In the 1563 edition, Foxe scrapped most of this material. He replaced it with two more detailed narratives. The first is of Tyndale's life in the Walsh household in Little Sodbury and it apparently came from someone associated with the household or at least in the area. The second narrative is a long account of Tyndale's arrest, betrayal and death supplied by Thomas Poyntz, Tyndale's host in Antwerp, or by someone close to him. (Foxe, however, retained two items from the Rerum account: praise of Tyndale's learning and character from the procurator who prosecuted him and the story of the magician. These items would be reprinted in every edition of the Acts and Monuments). In the 1563 edition, Foxe also added two letters from Tyndale to John Frith, although Foxe did not know that the letter addressed to 'Jacob' was actually sent to Frith, until after the 1563 edition was printed (see Luke 15:11-32).[Back to Top]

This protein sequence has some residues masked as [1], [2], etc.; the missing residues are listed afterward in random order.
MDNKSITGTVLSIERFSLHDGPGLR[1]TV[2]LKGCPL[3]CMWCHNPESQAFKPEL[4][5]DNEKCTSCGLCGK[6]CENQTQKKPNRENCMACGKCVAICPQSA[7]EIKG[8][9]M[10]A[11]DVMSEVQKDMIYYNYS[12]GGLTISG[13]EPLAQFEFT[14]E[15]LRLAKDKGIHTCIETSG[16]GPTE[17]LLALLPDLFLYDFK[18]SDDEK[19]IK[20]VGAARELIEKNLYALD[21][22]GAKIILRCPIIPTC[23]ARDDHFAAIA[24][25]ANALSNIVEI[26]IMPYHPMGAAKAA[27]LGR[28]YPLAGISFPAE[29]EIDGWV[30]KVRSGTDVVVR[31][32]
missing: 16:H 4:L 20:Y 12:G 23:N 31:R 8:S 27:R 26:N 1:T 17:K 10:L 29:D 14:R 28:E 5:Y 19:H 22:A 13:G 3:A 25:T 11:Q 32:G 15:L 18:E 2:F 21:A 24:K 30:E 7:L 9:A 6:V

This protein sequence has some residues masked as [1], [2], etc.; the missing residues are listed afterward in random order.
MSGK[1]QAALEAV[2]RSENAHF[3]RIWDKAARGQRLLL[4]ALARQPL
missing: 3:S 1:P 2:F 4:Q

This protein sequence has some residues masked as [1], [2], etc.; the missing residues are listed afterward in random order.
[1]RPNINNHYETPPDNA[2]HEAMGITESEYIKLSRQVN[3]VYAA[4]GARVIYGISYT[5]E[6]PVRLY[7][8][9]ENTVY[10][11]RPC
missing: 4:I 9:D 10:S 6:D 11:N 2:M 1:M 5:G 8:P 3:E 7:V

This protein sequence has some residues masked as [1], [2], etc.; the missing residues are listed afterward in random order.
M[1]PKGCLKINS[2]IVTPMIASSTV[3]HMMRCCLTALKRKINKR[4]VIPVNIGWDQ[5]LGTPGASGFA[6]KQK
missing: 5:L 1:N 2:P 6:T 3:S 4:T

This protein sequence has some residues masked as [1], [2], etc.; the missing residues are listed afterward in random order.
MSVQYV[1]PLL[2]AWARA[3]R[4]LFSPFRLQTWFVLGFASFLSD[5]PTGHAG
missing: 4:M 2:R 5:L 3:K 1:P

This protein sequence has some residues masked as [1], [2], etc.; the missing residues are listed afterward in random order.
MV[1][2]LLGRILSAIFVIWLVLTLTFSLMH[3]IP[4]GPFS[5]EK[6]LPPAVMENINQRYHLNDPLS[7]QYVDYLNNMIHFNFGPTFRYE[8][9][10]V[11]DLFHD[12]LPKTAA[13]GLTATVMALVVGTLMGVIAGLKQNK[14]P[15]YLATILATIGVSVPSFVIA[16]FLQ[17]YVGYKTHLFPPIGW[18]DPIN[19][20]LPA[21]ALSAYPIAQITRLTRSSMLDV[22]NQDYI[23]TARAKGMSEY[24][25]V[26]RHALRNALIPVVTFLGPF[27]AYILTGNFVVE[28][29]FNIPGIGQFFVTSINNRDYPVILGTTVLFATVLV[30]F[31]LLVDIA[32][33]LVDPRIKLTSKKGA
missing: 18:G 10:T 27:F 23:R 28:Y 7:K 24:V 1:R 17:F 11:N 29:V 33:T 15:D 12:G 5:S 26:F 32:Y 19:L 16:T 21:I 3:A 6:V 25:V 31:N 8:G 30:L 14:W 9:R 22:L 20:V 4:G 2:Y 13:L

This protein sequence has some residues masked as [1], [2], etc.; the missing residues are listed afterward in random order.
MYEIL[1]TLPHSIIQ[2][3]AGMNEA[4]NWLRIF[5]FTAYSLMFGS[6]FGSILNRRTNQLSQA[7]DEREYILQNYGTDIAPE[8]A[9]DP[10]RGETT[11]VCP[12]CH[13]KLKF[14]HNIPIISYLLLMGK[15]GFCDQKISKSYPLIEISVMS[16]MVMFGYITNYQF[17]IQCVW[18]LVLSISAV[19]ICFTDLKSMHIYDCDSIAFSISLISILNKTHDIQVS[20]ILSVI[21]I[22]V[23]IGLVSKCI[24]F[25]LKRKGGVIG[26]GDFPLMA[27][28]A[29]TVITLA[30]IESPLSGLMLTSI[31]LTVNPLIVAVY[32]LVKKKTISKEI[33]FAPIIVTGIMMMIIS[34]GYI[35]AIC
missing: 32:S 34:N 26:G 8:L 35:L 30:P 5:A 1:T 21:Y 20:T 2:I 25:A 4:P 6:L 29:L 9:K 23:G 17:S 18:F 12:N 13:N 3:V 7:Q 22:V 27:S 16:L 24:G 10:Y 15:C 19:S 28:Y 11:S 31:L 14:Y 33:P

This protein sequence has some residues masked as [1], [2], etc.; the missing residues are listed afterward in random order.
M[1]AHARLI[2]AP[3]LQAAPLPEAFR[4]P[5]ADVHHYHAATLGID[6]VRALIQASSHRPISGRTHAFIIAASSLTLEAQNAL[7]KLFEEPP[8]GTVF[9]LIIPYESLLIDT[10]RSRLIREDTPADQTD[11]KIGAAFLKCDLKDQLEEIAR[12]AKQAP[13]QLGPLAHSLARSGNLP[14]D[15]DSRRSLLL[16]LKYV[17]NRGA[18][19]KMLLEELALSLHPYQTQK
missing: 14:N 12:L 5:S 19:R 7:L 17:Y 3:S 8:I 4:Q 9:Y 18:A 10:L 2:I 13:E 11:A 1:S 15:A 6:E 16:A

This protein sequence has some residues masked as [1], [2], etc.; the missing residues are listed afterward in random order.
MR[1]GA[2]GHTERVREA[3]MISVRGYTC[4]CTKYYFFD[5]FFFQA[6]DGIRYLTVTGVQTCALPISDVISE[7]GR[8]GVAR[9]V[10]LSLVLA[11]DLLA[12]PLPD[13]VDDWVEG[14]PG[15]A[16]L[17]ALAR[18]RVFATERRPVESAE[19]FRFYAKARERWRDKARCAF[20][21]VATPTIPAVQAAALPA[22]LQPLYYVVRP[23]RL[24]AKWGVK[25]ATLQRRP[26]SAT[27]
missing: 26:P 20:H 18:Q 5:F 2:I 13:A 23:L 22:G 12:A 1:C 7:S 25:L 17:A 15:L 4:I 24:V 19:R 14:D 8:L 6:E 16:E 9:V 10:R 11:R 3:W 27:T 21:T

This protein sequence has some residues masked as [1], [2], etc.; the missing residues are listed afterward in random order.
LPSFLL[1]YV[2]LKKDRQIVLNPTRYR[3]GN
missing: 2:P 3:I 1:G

In the 1570 edition, Foxe added new information concerning Tyndale's early years, notably that Tyndale had attended Magdalen Hall, that he preached in Bristol and that he visited Germany (but there is actually no evidence that Tyndale visited Saxony. He did, however, visit Cologne in 1525, where his translation of the New Testament was partially printed, before the printing house was raided by the authorities. Tyndale then journeyed to the safe Lutheran city of Worms where his New Testament was printed in 1526. Exactly when Tyndale reached Antwerp is unknown, but it was in the years 1526-8). He gleaned additional information concerning Tyndale's time at Little Sodbury and of Tyndale's rebuff by Bishop Tunstall, from reading Tyndale's preface to his translation of the Pentateuch (William Tyndale, Doctrinal Treatises and Introductions to Different Portions of the Holy Scriptures, ed. Henry Walter, Parker Society (Cambridge 1848) pp.394-396). He also adds the story of Tyndale's shipwreck and his sojourn in Hamburg. To make room for these additons, Foxe had to cut the Poyntz narrative by almost half of its length. The account of Tyndale printed in the 1570 edition remained unchanged in subsequent editions.[Back to Top]